CHAPEL HILL, N.C. A collaborative research effort by scientists at the University of North Carolina School of Medicine, Duke University, and University College of London in the UK, sheds new light on alcohol-related birth defects.
The project, led by Kathleen K. Sulik, PhD, a professor in the Department of Cell and Developmental Biology and the Bowles Center for Alcohol Studies at UNC, could help enhance how doctors diagnose birth defects caused by alcohol exposure in the womb. The findings also illustrate how the precise timing of that exposure could determine the specific kinds of defects.
"We now know that maternal alcohol use is the leading known and preventable cause of birth defects and mental disability in the United States," Sulik said. "Alcohol's effects can cause a range of cognitive, developmental and behavioral problems that typically become evident during childhood, and last a lifetime."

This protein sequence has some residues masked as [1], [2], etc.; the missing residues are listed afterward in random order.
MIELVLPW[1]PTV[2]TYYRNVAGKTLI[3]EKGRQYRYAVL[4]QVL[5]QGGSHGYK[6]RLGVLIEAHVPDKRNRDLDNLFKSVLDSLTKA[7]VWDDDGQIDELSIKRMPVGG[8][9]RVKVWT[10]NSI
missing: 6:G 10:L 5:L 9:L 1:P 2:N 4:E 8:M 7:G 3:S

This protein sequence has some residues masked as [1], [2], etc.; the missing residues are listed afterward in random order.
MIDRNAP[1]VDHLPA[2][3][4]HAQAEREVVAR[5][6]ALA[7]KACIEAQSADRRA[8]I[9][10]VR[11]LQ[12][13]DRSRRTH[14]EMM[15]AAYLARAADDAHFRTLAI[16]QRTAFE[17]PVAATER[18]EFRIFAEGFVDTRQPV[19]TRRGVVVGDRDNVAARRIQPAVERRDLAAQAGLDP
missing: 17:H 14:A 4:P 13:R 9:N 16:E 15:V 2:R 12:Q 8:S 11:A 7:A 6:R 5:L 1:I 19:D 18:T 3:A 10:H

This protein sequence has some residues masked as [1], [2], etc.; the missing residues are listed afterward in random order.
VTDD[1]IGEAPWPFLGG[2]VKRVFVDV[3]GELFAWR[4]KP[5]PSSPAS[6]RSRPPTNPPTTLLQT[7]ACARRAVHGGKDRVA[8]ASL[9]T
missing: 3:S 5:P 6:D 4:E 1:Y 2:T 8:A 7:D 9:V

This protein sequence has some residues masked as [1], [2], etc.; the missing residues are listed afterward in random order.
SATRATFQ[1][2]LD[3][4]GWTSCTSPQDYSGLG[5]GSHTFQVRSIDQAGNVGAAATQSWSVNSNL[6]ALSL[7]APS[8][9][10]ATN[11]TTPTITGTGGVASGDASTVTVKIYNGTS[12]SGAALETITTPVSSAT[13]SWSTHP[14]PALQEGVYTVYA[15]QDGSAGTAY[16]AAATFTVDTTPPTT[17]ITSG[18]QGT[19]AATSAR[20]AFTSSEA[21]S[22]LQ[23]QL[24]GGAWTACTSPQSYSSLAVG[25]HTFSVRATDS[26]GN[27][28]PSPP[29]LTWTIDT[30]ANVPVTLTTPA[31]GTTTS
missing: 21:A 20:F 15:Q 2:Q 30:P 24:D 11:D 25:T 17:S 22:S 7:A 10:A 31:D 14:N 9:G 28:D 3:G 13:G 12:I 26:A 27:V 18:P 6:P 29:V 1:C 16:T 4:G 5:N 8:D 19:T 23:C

Fetal alcohol syndrome (FAS) is at the severe end of fetal alcohol spectrum disorders (FASD). First described in 1972, FAS is recognized by a specific pattern of facial features: small eyelid openings, a smooth ridge on the upper lip (absence of a central groove, or philtrum), and a thin upper lip border.
In its full-blown state, FAS affects roughly 1 in 750 live births in the U.S. And while clinicians typically look for those classical facial features in making a diagnosis, within the broader classification of FASD "adverse outcomes vary considerably and most individuals don't exhibit the facial characteristics that currently define FAS," said the study's lead author Robert J. Lipinski, PhD, a postdoctoral scientist in Sulik's lab. "This study could expand the base of diagnostic criteria used by clinicians who suspect problems caused by maternal alcohol use."
In their animal-based studies, the Sulik lab team has collaborated with co-author G. Allan Johnson, PhD and his group at Duke University's Center for In Vivo Mic
|Contact: Tom Hughes|
University of North Carolina Health Care